PINAR DEL RIO


support babalú


Your donations help fund
our continued operation

do you babalú?

what they’re saying


bestlatinosmall.jpg

quotes.gif

activism


ozt_bilingual


buclbanner

recommended reading





babalú features





recent comments


  • Ziva Sahl: The NYT’s well knows that the Castro regime has been repressing and murdering dissidents for a half century plus. They...

  • Rayarena: Honey, believe me, I’ve written many-a-letters to the NYTs. And Londoño has a twitter account that people are writing to....

  • Honey: Then write letters to the NTYimes and to CNN and tell them about it.

  • Honey: Now at this Thanksgiving time it is a perfect time to reread Learning to Die in Miami. If you haven’t read it yet, go get a...

  • Ricardo: I thank my lucky star everyday! I hate that “no es facil”, crap I hear from the new Cubans. No brother mas duro es...

search babalu

babalú archives

frequent topics


elsewhere on the net



realclearworld

The unreasonableness of wanting to be free

According to Reuters and the Associated Press, wanting to be free and demanding respect for human rights is apparently quite an unreasonable position. It seems that people who stand for freedom and are willing to fight for human rights are nothing more than cretinous hard-liners.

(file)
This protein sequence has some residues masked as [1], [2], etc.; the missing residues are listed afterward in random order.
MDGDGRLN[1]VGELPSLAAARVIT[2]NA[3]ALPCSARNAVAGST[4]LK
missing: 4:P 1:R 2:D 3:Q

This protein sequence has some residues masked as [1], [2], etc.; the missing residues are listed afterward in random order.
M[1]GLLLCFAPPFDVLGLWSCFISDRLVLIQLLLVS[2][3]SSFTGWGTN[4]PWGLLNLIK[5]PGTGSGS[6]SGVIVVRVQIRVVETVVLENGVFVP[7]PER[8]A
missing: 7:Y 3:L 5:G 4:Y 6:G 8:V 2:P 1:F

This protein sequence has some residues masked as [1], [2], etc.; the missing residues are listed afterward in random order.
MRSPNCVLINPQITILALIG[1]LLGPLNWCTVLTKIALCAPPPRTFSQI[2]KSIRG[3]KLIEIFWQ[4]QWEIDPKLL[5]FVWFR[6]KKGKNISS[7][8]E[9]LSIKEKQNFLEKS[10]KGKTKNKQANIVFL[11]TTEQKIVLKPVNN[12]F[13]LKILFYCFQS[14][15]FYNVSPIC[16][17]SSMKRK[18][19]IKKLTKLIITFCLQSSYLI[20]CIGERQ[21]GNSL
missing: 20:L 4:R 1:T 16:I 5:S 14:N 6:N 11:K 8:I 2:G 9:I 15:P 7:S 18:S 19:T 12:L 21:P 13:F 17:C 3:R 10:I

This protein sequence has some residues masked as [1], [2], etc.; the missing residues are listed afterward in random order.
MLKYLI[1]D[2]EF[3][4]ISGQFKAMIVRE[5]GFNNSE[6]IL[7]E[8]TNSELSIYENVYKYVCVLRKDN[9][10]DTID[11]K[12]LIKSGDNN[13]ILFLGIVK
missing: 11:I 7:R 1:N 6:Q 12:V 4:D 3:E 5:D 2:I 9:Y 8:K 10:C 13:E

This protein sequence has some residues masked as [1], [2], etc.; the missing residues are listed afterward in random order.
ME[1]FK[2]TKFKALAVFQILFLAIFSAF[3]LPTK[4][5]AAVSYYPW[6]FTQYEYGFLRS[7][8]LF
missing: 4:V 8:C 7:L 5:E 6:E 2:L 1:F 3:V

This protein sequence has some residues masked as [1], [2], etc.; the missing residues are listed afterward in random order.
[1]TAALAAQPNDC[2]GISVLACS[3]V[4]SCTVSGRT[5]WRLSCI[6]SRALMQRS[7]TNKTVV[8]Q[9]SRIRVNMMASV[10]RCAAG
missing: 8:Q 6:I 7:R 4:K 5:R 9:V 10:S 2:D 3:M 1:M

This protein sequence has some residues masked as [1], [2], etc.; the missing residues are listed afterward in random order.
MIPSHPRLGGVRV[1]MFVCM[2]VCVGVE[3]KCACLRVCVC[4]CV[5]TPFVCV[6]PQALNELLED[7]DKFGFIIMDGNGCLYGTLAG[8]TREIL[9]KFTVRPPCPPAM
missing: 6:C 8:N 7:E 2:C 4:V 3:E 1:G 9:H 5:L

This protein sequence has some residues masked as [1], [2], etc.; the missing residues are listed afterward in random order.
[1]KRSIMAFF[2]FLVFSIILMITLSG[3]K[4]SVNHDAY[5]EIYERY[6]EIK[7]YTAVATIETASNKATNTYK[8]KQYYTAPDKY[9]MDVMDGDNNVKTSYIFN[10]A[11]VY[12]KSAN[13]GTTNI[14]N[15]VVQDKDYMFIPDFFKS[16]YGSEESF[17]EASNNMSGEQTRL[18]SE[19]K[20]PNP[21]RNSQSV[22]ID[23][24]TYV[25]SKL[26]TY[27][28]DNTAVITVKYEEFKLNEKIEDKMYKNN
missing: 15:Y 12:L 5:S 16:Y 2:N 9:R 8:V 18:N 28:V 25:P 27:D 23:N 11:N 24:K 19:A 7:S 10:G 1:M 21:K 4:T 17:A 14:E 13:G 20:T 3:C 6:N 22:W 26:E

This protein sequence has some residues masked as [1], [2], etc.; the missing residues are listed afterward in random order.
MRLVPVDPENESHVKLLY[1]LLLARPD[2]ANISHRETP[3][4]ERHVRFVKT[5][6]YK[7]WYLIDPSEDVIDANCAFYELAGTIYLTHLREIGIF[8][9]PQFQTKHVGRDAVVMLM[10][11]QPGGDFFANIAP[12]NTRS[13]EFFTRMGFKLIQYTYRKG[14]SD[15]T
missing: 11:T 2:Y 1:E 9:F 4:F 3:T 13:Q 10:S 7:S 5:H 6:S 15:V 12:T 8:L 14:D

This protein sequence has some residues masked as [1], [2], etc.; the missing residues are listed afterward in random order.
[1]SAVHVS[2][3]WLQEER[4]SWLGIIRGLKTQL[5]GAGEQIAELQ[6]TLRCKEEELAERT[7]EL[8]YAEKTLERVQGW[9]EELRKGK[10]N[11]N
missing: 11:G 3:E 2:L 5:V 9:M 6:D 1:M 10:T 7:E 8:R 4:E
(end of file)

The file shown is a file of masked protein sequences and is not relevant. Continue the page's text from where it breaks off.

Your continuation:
Via Capitol Hill Cubans:

Proud to Stand With the "Hard-Liners"

This week, both Reuters and the AP have stunningly labeled Venezuelan opposition leader, Leopoldo Lopez, as a "hard-liner."

Here's Reuters:

"Tens of thousands of protesters against President Nicolas Maduro's government blocked Caracas streets on Tuesday after the arrest of hardline opposition leader Leopoldo Lopez."

And AP:

"President Nicolas Maduro’s government is giving three U.S. Embassy officials 48 hours to leave Venezuela after Washington came to the defense of an opposition hard-liner accused by Venezuela’s leader of responsibility for bloodshed during anti-government protests."

Apparently, for these news agencies, anyone who opposes authoritarianism is a "hard-liner," while those who seek to embrace and conduct business with authoritarians are "moderates."

Today Venezuela stands with the "hard-liners."

And we are proud to stand with them.

Comments are closed.